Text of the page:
"In our investigation, we began with a 'cold' sample and then heated it with an intense flash of light from an optical laser", explains Steven Johnson, spokesman for the PSI experiment. "Shortly after this, we determined the structure of the sample by illuminating it with an extremely short pulse from an X-ray laser. When we repeated this at different time intervals between the flash of light and the X-ray pulse, we were able to reconstruct the course of the change in the magnetic structure."
Mini-magnets need 400 femtoseconds to agree amongst themselves.
The results show that it takes about 400 femtoseconds before the magnetic structure begins to alter visibly. Then the structure gradually reaches its final state. The more intense the initiating flash of light, the faster the change of state. "The spins of all copper atoms are involved in the magnetic structure. Thus the atoms at opposite ends of the material must be coordinated before the structure can change. This takes 400 femtoseconds", explains Urs Staub, one of the PSI researchers responsible. "For cupric oxide, that is the fundamental limit; it simply cannot happen faster than that. This depends upon how strongly the spins are coupled between neighbouring atoms."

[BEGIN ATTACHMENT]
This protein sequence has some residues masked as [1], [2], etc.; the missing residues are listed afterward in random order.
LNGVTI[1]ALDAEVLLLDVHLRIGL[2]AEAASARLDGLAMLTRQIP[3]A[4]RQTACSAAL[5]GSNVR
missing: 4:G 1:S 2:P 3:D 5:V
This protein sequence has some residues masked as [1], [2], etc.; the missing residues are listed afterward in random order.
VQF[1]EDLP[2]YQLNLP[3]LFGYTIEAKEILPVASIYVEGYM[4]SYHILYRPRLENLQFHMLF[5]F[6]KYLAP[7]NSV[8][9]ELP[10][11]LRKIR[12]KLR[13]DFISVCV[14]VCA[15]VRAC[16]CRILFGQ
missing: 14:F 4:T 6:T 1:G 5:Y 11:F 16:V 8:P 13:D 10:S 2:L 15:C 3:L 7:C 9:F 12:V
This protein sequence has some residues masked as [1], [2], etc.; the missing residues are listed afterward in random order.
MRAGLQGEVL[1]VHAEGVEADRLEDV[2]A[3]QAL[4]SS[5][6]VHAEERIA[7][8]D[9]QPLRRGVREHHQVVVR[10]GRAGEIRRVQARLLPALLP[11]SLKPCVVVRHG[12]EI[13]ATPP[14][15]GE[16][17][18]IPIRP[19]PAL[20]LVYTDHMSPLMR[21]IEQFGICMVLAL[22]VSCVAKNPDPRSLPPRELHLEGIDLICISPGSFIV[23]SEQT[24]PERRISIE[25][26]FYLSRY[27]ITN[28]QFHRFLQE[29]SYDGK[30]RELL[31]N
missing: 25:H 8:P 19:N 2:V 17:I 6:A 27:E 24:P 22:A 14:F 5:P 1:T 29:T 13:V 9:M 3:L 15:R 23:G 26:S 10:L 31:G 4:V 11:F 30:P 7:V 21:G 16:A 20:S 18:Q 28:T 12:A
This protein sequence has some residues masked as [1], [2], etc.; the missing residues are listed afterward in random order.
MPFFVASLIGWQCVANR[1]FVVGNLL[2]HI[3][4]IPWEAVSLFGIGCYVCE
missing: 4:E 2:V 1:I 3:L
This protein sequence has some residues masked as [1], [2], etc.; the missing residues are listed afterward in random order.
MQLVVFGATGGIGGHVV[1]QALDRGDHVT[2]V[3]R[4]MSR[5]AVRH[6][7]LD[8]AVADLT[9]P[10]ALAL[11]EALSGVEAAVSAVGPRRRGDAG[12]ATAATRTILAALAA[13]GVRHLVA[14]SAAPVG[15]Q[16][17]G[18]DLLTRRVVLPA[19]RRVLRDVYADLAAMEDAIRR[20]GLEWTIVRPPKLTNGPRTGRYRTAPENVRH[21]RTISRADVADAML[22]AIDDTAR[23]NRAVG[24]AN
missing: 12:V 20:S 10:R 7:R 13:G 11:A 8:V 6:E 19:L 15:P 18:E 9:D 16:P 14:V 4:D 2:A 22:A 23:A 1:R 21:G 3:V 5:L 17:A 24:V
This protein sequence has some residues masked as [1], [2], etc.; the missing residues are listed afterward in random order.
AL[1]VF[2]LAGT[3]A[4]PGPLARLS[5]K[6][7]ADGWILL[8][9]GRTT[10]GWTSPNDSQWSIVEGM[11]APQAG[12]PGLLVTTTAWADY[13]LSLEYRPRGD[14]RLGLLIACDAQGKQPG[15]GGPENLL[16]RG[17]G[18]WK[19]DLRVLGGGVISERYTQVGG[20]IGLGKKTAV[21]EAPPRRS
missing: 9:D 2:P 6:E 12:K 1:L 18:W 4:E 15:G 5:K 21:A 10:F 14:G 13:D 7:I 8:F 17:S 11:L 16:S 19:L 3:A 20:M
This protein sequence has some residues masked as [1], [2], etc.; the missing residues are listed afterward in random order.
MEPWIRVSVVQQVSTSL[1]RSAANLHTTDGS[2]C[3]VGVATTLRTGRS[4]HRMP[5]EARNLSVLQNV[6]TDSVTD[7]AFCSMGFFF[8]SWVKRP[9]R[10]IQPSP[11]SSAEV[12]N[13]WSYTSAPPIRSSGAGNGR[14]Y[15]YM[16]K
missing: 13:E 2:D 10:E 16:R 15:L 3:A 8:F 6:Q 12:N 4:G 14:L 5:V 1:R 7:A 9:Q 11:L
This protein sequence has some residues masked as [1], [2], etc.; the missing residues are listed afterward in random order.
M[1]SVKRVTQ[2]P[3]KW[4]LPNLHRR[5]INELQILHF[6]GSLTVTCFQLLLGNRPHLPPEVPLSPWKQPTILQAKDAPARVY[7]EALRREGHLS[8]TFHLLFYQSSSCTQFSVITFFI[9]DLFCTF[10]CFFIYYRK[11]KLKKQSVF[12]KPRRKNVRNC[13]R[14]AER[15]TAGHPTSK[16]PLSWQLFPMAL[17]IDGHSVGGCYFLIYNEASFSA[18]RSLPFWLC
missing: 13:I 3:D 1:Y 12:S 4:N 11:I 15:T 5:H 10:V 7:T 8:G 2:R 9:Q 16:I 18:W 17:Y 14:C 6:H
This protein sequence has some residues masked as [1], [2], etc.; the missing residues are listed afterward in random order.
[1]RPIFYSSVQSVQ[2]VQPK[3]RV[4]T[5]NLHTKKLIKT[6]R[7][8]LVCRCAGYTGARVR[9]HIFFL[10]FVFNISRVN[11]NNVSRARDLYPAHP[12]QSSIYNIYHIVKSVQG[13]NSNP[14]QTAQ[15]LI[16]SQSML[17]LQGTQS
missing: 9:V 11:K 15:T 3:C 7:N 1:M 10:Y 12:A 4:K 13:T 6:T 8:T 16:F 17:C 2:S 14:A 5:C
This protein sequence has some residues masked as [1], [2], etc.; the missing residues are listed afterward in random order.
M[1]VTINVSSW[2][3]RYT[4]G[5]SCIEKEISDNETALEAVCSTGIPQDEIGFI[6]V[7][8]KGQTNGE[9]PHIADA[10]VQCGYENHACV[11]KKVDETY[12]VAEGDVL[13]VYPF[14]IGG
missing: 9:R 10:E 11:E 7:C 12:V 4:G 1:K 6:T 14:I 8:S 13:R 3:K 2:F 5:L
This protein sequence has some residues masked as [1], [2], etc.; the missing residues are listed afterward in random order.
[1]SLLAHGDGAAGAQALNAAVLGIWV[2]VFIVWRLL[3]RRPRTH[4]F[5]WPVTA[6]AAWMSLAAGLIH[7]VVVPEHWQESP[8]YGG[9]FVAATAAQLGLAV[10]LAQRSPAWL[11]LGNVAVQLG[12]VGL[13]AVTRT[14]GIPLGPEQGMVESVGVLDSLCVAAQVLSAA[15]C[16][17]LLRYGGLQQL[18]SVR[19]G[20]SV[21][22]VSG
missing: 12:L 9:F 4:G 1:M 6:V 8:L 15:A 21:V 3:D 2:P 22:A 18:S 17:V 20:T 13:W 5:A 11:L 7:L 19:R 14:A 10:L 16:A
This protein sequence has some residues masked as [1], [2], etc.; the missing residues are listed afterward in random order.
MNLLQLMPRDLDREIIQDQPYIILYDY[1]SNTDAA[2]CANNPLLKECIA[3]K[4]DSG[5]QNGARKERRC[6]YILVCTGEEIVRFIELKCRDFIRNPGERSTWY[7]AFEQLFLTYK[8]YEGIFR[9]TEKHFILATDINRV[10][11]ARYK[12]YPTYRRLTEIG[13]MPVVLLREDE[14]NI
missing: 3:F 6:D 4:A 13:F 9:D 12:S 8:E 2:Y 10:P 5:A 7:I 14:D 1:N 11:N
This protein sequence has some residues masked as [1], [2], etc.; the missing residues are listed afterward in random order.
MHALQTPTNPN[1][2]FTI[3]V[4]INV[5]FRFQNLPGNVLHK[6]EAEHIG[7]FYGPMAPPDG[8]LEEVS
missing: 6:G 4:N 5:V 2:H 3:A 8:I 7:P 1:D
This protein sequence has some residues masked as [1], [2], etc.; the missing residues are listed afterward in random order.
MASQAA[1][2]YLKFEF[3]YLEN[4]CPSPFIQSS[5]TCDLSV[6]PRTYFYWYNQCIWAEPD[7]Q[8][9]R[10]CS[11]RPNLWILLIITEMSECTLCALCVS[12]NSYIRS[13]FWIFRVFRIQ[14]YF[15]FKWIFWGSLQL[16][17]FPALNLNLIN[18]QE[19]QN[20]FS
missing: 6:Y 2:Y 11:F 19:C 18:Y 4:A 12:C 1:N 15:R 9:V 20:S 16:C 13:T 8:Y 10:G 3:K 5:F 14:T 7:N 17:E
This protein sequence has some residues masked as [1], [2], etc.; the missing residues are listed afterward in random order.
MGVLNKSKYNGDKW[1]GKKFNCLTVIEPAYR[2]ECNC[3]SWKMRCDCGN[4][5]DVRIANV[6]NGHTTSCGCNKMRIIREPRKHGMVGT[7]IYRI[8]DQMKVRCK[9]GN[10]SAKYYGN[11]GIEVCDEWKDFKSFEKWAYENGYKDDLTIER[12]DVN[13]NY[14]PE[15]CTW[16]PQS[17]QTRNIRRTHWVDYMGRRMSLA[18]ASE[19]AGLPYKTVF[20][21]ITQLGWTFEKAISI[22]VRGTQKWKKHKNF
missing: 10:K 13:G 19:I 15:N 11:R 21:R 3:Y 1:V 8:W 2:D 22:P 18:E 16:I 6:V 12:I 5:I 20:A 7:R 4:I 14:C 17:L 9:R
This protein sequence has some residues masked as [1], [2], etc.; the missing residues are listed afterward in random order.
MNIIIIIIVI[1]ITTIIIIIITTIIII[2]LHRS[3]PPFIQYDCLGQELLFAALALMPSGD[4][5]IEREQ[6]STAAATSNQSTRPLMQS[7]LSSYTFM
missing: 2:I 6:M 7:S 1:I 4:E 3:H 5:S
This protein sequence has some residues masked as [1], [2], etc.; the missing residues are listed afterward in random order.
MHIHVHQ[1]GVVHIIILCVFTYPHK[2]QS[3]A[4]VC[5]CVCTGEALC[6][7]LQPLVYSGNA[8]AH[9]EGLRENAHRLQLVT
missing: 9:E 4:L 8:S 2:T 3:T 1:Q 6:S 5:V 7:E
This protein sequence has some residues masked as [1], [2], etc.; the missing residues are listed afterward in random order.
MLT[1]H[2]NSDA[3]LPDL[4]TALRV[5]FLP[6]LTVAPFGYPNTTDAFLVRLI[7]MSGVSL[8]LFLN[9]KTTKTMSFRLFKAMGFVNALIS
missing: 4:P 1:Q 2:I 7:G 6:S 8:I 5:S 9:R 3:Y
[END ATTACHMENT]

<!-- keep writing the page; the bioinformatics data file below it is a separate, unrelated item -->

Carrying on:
There is a good reason why the researchers were particularly interested in cupric oxide. Along with the screw-like magnetic orientation that occurs between -60°C and -43°C, the material is also 'multiferroic', a material where electrical and magnetic processes mutually influence one another. These materials have many different potential areas of application where magnetism and electronics interact.
Important step for SwissFEL
The LCLS facility went into operation in 2009 as the first Free-Electron X-ray Laser in the world, and the PSI researchers were amongst the first to perform experiments at it. The extremely short pulses of only a few femtoseconds that it produces make it possible to follow the course of very rapid changes in materials, of which only the initial and final states have until now been known. The experiment on cupric oxide demonstrated that X-ray lasers can truly fulfil these expectations in studies on magnetic materials. Such investigations will also be a major focus of research at SwissFEL, the X-ray laser which is planned for PSI and which will begin operation in the year 2016, in the close vicinity of the existing PSI site.
About Paul Scherrer Institut (PSI)
The Paul Scherrer Institute (PSI) is a multi-disciplinary research centre for natural sciences and technology. In national and international collaboration with universities, other research institutes and industry, PSI is active in solid state physics, materials sciences, elementary particle physics, life sciences, nuclear and non-nuclear energy research, and energy-related ecology.
It is the largest national research institute with about 1,200 members of staff, and is the only one of its kind in Switzerland.
For more information, please click here
Dr. Urs Staub
Laboratory for Condensed Matter
Department of Synchrotron Radiation and Nanotechnology
Paul Scherrer Institute
5232 Villigen PSI, Switzerland
Tel: +41(0)56 310 4494
Prof. Dr. Steven Johnson (who performed the work outlined here while still
working as a scientist at the Paul Scherrer Institute)
Institute for Quantum Electronics
HPT D 15
Tel: +41(0)44 633 76 31